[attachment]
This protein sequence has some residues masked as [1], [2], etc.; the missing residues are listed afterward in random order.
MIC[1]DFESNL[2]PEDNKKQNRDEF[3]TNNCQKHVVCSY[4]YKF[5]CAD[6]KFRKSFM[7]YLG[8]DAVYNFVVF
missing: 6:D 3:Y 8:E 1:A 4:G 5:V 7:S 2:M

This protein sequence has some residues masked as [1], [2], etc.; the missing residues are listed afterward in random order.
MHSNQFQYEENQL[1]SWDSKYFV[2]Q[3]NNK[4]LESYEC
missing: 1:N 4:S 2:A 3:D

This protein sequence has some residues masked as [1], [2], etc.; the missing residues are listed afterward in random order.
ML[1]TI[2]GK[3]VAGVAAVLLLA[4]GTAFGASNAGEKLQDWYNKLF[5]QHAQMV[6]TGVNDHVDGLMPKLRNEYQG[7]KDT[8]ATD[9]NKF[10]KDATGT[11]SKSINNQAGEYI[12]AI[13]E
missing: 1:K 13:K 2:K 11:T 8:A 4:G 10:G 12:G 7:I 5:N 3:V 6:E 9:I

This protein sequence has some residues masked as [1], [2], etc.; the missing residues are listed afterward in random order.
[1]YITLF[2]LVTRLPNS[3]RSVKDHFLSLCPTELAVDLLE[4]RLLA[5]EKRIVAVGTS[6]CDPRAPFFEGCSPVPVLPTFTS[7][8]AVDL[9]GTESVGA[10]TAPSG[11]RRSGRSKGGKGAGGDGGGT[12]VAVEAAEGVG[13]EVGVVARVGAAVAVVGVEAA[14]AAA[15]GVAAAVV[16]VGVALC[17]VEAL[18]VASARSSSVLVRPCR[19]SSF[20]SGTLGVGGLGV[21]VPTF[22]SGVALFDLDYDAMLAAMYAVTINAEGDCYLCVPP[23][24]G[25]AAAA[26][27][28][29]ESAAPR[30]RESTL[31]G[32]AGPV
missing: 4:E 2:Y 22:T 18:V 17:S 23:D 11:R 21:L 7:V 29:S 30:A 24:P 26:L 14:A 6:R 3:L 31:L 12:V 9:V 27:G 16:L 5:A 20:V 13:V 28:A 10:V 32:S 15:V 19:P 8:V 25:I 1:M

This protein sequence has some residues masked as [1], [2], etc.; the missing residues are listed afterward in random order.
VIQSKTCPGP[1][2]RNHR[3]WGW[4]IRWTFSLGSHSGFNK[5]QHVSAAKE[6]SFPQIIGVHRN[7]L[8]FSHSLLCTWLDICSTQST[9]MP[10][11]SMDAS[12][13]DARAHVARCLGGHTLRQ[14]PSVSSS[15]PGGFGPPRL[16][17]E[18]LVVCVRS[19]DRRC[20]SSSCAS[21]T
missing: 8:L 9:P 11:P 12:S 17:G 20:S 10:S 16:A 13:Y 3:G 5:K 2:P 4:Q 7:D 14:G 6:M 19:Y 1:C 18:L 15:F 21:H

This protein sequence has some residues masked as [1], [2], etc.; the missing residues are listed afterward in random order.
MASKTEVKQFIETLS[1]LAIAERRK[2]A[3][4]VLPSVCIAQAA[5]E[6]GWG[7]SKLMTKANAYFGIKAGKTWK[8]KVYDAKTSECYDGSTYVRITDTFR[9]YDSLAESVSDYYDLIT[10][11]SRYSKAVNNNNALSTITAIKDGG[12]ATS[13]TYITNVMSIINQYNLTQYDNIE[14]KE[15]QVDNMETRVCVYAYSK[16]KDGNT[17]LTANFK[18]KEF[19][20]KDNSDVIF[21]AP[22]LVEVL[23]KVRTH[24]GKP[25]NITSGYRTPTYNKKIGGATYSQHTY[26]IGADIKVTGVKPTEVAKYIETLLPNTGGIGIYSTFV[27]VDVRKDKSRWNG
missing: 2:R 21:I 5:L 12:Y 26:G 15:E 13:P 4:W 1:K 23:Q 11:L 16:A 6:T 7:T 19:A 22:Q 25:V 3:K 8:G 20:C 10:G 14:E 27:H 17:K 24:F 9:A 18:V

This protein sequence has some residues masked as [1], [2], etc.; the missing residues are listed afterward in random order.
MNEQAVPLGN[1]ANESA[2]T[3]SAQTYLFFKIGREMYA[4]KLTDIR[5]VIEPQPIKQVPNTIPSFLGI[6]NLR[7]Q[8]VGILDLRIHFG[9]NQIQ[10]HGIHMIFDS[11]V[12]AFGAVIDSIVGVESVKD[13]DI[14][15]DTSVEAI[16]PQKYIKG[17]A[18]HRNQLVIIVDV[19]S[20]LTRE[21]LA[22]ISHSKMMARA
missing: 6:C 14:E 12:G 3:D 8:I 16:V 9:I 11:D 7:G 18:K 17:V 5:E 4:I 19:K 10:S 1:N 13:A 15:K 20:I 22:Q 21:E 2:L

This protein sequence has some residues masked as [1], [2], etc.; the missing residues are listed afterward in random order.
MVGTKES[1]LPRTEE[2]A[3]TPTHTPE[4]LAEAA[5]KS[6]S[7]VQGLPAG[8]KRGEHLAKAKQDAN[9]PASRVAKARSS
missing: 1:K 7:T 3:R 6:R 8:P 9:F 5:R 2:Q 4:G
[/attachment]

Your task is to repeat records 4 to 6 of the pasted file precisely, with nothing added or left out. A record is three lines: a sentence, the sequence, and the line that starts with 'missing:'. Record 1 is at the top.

This protein sequence has some residues masked as [1], [2], etc.; the missing residues are listed afterward in random order.
[1]YITLF[2]LVTRLPNS[3]RSVKDHFLSLCPTELAVDLLE[4]RLLA[5]EKRIVAVGTS[6]CDPRAPFFEGCSPVPVLPTFTS[7][8]AVDL[9]GTESVGA[10]TAPSG[11]RRSGRSKGGKGAGGDGGGT[12]VAVEAAEGVG[13]EVGVVARVGAAVAVVGVEAA[14]AAA[15]GVAAAVV[16]VGVALC[17]VEAL[18]VASARSSSVLVRPCR[19]SSF[20]SGTLGVGGLGV[21]VPTF[22]SGVALFDLDYDAMLAAMYAVTINAEGDCYLCVPP[23][24]G[25]AAAA[26][27][28][29]ESAAPR[30]RESTL[31]G[32]AGPV
missing: 4:E 2:Y 22:T 18:V 17:S 23:D 11:R 21:L 7:V 29:S 30:A 24:P 26:L 14:A 6:R 3:L 31:L 12:V 9:V 27:G 16:L 5:A 20:V 13:V 28:A 10:V 32:S 15:V 19:P 8:V 25:I 1:M

This protein sequence has some residues masked as [1], [2], etc.; the missing residues are listed afterward in random order.
VIQSKTCPGP[1][2]RNHR[3]WGW[4]IRWTFSLGSHSGFNK[5]QHVSAAKE[6]SFPQIIGVHRN[7]L[8]FSHSLLCTWLDICSTQST[9]MP[10][11]SMDAS[12][13]DARAHVARCLGGHTLRQ[14]PSVSSS[15]PGGFGPPRL[16][17]E[18]LVVCVRS[19]DRRC[20]SSSCAS[21]T
missing: 8:L 9:P 11:P 12:S 17:G 20:S 10:S 16:A 13:Y 3:G 5:K 2:P 4:Q 7:D 14:G 6:M 19:Y 1:C 18:L 15:F 21:H

This protein sequence has some residues masked as [1], [2], etc.; the missing residues are listed afterward in random order.
MASKTEVKQFIETLS[1]LAIAERRK[2]A[3][4]VLPSVCIAQAA[5]E[6]GWG[7]SKLMTKANAYFGIKAGKTWK[8]KVYDAKTSECYDGSTYVRITDTFR[9]YDSLAESVSDYYDLIT[10][11]SRYSKAVNNNNALSTITAIKDGG[12]ATS[13]TYITNVMSIINQYNLTQYDNIE[14]KE[15]QVDNMETRVCVYAYSK[16]KDGNT[17]LTANFK[18]KEF[19][20]KDNSDVIF[21]AP[22]LVEVL[23]KVRTH[24]GKP[25]NITSGYRTPTYNKKIGGATYSQHTY[26]IGADIKVTGVKPTEVAKYIETLLPNTGGIGIYSTFV[27]VDVRKDKSRWNG
missing: 2:R 21:I 5:L 12:Y 26:G 15:E 13:P 4:W 1:K 23:Q 11:L 16:A 6:T 7:T 19:A 22:Q 25:V 3:K 8:G 20:C 10:G 14:E 27:H 17:K 24:F 9:A 18:V